The Individuals with Disabilities Education Act (IDEA) provides that during the pendency of a dispute, a student must remain in his/her “then-current educational placement”; this is known as stay put. The IDEA does not, however, define the term “then-current educational placement.” In N.W. v. Boone County Board of Education, the hearing officer, state appeals board, and district court came to different conclusions regarding whether a parent’s unilateral placement could be a student’s stay put placement, thus requiring the district to fund it even if the district had offered the student a free and appropriate public education (FAPE). The Sixth Circuit determined that it could not.

A Kentucky district found student, N.W., eligible for special education and placed him in a private school focused on serving students with apraxia and hearing impairments. The student attended there for several years, until the student’s parents became dissatisfied with the school and unilaterally placed N.W. at a private school focused on serving students with autism. The IEP team met but did not reach an agreement on the student’s placement: the district offered to place N.W. at one of its public schools in a class for students with autism, but the parents believed N.W. needed to remain at the private school they had selected.

The parties engaged in mediation and agreed that N.W. would finish the school year at the private school chosen by the parents, and the district would pay a portion of the costs. The parties also agreed that they would attend an IEP meeting in the spring to create a plan to transition N.W. to the district school for the following school year. The agreement stated that neither party made an admission with respect to placement.

In the spring, the district attempted to schedule the IEP meeting. After the parents rescheduled several times, the team met twice during the summer. The team developed a transition plan, but the parents continued to have concerns about the district’s program and transition plan and therefore filed a due process complaint. The parents requested that the private school N.W. had been attending be considered his stay put placement during the proceedings.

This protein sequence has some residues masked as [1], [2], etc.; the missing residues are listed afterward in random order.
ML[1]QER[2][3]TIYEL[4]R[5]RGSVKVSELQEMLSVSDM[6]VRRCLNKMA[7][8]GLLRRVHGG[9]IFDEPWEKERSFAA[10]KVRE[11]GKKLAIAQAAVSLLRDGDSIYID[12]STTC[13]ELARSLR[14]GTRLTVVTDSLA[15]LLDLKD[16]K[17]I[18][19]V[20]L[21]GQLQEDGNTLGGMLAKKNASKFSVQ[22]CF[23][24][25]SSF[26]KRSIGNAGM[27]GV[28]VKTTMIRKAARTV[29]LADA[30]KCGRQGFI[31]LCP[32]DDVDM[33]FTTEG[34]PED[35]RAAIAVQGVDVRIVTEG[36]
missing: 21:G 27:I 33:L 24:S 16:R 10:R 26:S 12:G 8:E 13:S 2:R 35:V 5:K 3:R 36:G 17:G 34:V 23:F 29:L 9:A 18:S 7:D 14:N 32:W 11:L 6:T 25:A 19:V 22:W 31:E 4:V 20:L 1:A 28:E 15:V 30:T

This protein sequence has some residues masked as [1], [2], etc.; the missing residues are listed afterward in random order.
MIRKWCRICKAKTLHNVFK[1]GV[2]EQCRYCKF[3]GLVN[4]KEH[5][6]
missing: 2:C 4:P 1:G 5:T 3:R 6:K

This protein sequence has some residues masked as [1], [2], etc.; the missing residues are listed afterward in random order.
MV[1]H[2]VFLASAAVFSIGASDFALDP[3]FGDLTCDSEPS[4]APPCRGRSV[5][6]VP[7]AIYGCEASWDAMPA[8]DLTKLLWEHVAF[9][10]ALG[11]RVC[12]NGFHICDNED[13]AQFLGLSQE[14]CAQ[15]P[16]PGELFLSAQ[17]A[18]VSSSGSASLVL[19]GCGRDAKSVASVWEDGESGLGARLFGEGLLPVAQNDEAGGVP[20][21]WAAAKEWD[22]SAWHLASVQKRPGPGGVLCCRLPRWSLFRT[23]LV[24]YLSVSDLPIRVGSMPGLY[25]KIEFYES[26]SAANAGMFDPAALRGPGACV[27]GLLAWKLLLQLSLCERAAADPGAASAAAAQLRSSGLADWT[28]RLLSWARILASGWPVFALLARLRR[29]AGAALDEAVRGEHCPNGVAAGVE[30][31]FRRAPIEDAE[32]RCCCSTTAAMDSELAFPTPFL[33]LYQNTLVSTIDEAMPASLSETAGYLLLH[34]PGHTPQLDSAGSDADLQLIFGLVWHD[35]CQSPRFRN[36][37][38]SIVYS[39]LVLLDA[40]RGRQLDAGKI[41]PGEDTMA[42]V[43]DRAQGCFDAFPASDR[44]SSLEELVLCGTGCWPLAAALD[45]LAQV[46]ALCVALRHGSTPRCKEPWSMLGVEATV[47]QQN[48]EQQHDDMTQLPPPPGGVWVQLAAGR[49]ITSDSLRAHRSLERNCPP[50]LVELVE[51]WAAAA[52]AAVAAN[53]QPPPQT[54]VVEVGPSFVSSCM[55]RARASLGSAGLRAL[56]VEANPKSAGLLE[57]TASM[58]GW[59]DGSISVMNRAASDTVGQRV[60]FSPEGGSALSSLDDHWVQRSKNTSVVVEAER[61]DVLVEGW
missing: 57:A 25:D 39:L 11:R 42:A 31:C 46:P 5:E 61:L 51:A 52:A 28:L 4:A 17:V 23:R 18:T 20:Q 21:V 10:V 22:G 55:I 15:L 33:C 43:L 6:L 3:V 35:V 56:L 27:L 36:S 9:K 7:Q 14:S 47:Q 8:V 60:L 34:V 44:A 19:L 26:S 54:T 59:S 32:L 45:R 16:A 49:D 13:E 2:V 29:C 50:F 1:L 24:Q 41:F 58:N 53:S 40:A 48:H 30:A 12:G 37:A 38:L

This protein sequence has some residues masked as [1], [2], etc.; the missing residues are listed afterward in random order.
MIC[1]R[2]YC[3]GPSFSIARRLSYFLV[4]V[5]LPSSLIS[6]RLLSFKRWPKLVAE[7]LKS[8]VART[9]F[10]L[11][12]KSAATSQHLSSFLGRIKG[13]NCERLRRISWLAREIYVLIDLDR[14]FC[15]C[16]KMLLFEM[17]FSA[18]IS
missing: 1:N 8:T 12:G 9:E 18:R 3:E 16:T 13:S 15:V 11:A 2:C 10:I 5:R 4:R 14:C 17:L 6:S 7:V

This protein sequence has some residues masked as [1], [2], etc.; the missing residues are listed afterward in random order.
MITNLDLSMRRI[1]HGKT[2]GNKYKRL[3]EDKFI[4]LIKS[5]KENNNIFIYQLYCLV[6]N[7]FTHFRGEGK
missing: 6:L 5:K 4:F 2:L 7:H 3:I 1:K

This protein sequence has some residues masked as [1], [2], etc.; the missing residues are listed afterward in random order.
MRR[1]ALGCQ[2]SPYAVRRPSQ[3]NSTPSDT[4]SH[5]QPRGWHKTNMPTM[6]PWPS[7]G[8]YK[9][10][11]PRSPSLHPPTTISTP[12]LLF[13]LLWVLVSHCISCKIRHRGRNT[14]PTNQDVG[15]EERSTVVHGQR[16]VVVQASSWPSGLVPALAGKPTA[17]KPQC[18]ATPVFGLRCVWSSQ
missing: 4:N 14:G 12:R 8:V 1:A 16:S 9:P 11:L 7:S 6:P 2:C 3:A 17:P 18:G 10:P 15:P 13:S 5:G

The hearing officer found that the district’s proposed program offered N.W. FAPE, but that the private school was the student’s stay put placement because the student was actually attending there when the complaint was filed. The district was therefore required to reimburse the parents for the cost of the private school during the dispute. The parties both appealed to the state appeals board, which agreed that the district had offered N.W. FAPE but disagreed that the private school was the stay put placement. On appeal to the district court, the court determined that the district offered FAPE, but found that stay put was the private school, thus requiring reimbursement.

The Sixth Circuit Court of Appeals began its analysis with the provision in the IDEA dealing with unilateral placements. The IDEA states that a district is not required to pay for a private unilateral placement made by parents if the district made FAPE available to the student. And a court or hearing officer can award reimbursement for a unilateral placement only if the district did not make FAPE available to the student prior to the unilateral placement. The court concluded that parents make a unilateral placement at their own financial risk as the IDEA does not permit reimbursement for a unilateral placement if the hearing officer or court finds that the district offered the student FAPE.

Turning to the stay put issue, which had prompted the reimbursement award by the hearing officer and district court, the court attempted to define “current educational placement.” While the IDEA does not provide a definition, the regulations do define educational placement. The regulations state that the student’s placement is determined at least annually, based on the student’s IEP, and is as close as possible to the student’s home; additionally, the placement decision is made by a group of people that includes the parents. The court then reasoned that although N.W. had been attending the private school when the dispute arose, it was not a placement based on his IEP and made by his IEP team. Therefore, the private school did not meet the definition of educational placement and could not be N.W.’s stay put placement. The court determined that a unilateral placement could not qualify as a student’s stay put placement, only a placement that the district had previously agreed to could qualify. Reimbursement was thus not required in this case.

Stay put is often a complex concept and always dependent on the facts of the particular case.